OBJECTIVE: To reduce health disparities, behavioral health interventions must reach subcultural groups and demonstrate effectiveness in improving their health behaviors and outcomes. One approach to developing such health interventions is to culturally adapt original evidence-based interventions. The goals of the article are to (a) describe consensus on the stages involved in developing cultural adaptations, (b) identify common elements in cultural adaptations, (c) examine evidence on the effectiveness of culturally enhanced interventions for various health conditions, and (d) pose questions for future research.
METHOD: Influential literature from the past decade was examined to identify points of consensus.
RESULTS: There is agreement that cultural adaptation can be organized into 5 stages: information gathering, preliminary design, preliminary testing, refinement, and final trial. With few exceptions, reviews of several health conditions (e.g., AIDS, asthma, diabetes) concluded that culturally enhanced interventions are more effective in improving health outcomes than usual care or other control conditions.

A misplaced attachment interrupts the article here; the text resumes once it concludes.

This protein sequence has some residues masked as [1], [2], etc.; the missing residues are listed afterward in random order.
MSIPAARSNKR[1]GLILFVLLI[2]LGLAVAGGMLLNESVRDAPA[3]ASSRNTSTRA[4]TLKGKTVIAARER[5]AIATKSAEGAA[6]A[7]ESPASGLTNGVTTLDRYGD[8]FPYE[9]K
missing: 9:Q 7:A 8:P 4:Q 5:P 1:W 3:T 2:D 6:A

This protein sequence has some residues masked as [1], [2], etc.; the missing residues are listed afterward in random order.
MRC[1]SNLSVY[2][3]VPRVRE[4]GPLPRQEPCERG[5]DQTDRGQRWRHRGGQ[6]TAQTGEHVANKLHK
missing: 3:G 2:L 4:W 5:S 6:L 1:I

CONCLUSIONS: Progress has been made in establishing methods for conducting cultural adaptations and providing evidence of their effectiveness. Future research should include evaluations of cultural adaptations developed in stages, tests to determine the effectiveness of cultural adaptations relative to the original versions, and studies that advance our understanding of cultural constructs' contributions to intervention engagement and efficacy.
ASJC Scopus subject areas
- Clinical Psychology
- Psychiatry and Mental health